Vertical Drop Heroes HD is simple enough that you can instantly jump in and have fun for a few minutes, but addictive enough to keep you hooked for hours. All the procedural elements keep things interesting and there are tons of skills as well as traits to unlock. The game offers a lot of value for money and will keep you coming back again and again for "just one more go." Gameplay: Simple, but very addictive. Graphics: Cartoonish visuals with some nice 2-D artwork. Sound: Catchy tunes.

Left in the Dark: No One on Board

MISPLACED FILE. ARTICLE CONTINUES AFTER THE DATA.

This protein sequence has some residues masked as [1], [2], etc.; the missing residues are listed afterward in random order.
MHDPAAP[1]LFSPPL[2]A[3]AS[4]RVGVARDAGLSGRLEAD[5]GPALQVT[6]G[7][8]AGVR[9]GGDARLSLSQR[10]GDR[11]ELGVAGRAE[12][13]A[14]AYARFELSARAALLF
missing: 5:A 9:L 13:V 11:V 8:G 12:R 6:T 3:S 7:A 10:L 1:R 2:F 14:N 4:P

Left in the Dark: No One on Board

Left In The Dark: No One On Board is yet another hidden object puzzle adventure with a supernatural storyline and some spooky locations to explore. Unfortunately, it faces some stiff competition and feels a bit lacking compared to other similar titles in terms of puzzles and hidden object scenes. It is certainly not a bad game, but being short and average definitely counts against it when there are so many other titles sharing the same genre. Only considering picking it up if you are a big fan of the genre or find it on sale at a great price. Gameplay: The story failed to really grip us and feels a bit generic. Graphics: Decent enough artwork, but not that really sets it apart from similar titles. Sounds: The music is unmemorable and some of the dialog sounds very unconvincing.

Trapped Dead: Lockdown

Trapped Dead: Lockdown